A June 4, 2009 article by Karen Bellenir, in the online Scientific American, a highly-respected journal, analyzed the origins of the 8 glass a day recommendation and presented the opinions of scientists in the area of hydration. The conclusion was that there was no scientific basis for the recommendation. Some key points from the article:
- Most people do not have to drink 64 ounces of water per day.
- Water needs differ widely among individuals and depends on many factors including body size, physical activity, ambient temperature and humidity.
- Much of our fluid needs are met from the water content in food.
- The only people who benefit from drinking large amounts of water are those who sweat a lot due to their participation in heavy physical activity, especially in hot environments, and people with specific medical conditions such as kidney stones or urinary tract infections.
- For hydration purposes, all drinks composed largely of water, including milk, juice, coffee, and tea are roughly equivalent to drinking plain water. While caffeine does somewhat stimulate urination, the net effect of these drinks is to provide the body with water. Only alcoholic beverages cause a net water loss.
- Drinking when thirsty is the best means of meeting our physiological need for fluid.
- Drinking water before meals does not reduce appetite or food consumption. However, eating foods that contain a lot of water but few calories (e.g. salad vegetables, fruit) can help control appetite.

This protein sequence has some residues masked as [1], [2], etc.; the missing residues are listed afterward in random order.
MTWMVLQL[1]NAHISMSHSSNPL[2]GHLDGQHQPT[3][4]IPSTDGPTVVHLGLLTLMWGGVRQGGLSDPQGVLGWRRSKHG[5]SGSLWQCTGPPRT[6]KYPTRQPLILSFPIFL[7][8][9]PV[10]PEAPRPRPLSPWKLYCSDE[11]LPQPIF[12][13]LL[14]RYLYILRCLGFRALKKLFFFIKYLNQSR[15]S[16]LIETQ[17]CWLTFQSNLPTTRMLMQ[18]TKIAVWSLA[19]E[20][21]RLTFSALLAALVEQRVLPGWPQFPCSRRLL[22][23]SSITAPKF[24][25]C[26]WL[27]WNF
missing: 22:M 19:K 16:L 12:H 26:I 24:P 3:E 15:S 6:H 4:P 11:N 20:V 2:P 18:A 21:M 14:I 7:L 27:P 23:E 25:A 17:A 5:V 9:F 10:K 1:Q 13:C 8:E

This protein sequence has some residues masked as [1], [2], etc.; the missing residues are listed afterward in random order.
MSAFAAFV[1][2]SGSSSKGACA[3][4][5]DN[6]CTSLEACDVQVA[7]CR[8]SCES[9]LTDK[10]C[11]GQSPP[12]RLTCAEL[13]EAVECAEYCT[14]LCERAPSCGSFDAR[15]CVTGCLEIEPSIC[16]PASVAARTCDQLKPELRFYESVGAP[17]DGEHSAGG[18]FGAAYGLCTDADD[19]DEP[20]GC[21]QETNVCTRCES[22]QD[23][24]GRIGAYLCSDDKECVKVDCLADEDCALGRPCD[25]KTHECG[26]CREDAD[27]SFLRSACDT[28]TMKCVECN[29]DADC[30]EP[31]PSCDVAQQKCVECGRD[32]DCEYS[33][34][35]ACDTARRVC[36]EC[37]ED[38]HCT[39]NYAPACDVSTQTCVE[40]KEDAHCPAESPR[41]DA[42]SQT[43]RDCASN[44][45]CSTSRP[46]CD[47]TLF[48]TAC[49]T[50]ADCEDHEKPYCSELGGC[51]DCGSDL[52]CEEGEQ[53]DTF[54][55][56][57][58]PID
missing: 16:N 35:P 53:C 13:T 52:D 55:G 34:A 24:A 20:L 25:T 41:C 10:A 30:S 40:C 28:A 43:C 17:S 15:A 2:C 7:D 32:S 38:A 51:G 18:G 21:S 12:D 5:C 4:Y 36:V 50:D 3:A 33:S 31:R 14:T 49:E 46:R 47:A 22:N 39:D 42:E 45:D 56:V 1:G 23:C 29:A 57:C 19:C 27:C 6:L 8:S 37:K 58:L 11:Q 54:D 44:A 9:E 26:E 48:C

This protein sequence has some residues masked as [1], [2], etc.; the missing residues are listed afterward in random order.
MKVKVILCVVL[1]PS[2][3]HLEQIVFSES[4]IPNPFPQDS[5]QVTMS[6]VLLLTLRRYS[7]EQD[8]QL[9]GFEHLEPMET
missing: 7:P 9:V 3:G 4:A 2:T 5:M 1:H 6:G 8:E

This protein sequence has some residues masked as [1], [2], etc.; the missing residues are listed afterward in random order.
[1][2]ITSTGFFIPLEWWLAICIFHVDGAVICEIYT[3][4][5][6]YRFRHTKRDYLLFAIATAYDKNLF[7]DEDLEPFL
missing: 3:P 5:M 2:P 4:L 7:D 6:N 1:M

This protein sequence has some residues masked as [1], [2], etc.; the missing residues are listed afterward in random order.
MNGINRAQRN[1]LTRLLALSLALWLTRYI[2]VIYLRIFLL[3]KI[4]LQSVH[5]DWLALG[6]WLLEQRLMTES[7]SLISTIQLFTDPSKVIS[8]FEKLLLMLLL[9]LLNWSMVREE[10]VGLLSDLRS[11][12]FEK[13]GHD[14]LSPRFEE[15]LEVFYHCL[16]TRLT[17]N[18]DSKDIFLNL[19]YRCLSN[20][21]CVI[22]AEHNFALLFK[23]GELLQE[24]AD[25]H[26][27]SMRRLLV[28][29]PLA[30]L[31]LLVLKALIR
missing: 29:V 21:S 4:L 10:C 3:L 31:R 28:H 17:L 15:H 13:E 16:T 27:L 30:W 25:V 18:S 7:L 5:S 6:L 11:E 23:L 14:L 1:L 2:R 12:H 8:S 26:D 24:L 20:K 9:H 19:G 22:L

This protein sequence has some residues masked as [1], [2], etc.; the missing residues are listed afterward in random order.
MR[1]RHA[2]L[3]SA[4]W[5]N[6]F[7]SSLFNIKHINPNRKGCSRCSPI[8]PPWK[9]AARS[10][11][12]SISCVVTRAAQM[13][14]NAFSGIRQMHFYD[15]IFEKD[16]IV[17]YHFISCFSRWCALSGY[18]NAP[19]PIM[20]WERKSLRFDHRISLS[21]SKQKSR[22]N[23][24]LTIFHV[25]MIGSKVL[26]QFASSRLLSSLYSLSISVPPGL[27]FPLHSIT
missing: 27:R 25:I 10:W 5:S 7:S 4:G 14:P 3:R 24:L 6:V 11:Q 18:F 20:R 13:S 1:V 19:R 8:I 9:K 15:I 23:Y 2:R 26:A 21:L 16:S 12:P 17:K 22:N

The cause of these deaths is hyponatremia, which is a dangerously low concentration of sodium in the blood. Warning symptoms of this disorder include frequent urination, fatigue, headache, nausea, vomiting, and disorientation. Much of the damage is caused by entry of the excessive water into brain cells, with resultant brain swelling and damage.
It particularly dangerous for people engaged in endurance sports to drink excessive water because such physical activity stimulates the secretion of a hormone that tends to conserve water in the body by reducing excretion, even when drinking is excessive. This can reduce the kidneys’ ability to remove water from the bloodstream by 90%. Sport drinks, which contain sodium and other electrolytes as well as carbohydrates can help in preventing dangerous dilution of the blood, yet even excessive drinking of these fluids can cause hyponatremia. Drinking to thirst is still seen as the best recommendation.
Another possible negative effect of drinking too much water is the effect on blood pressure. A study by Callegaro et al. published in the Journal of Human Hypertension (vol. 21, pp. 564-570, July 2007) concluded that, after ingesting 500 ml (a little over 2 cups) of water, the systolic blood pressure of both subjects with and without high blood pressure rose 17-19 points and the diastolic blood pressure rose 14 points. These are major increases. While other studies did not observe this effect, it appears that excess water consumption may increase the possibility of high blood pressure. Thus, drinking to thirst is the best means of taking an amount of water that will avoid both dehydration and hyponatremia.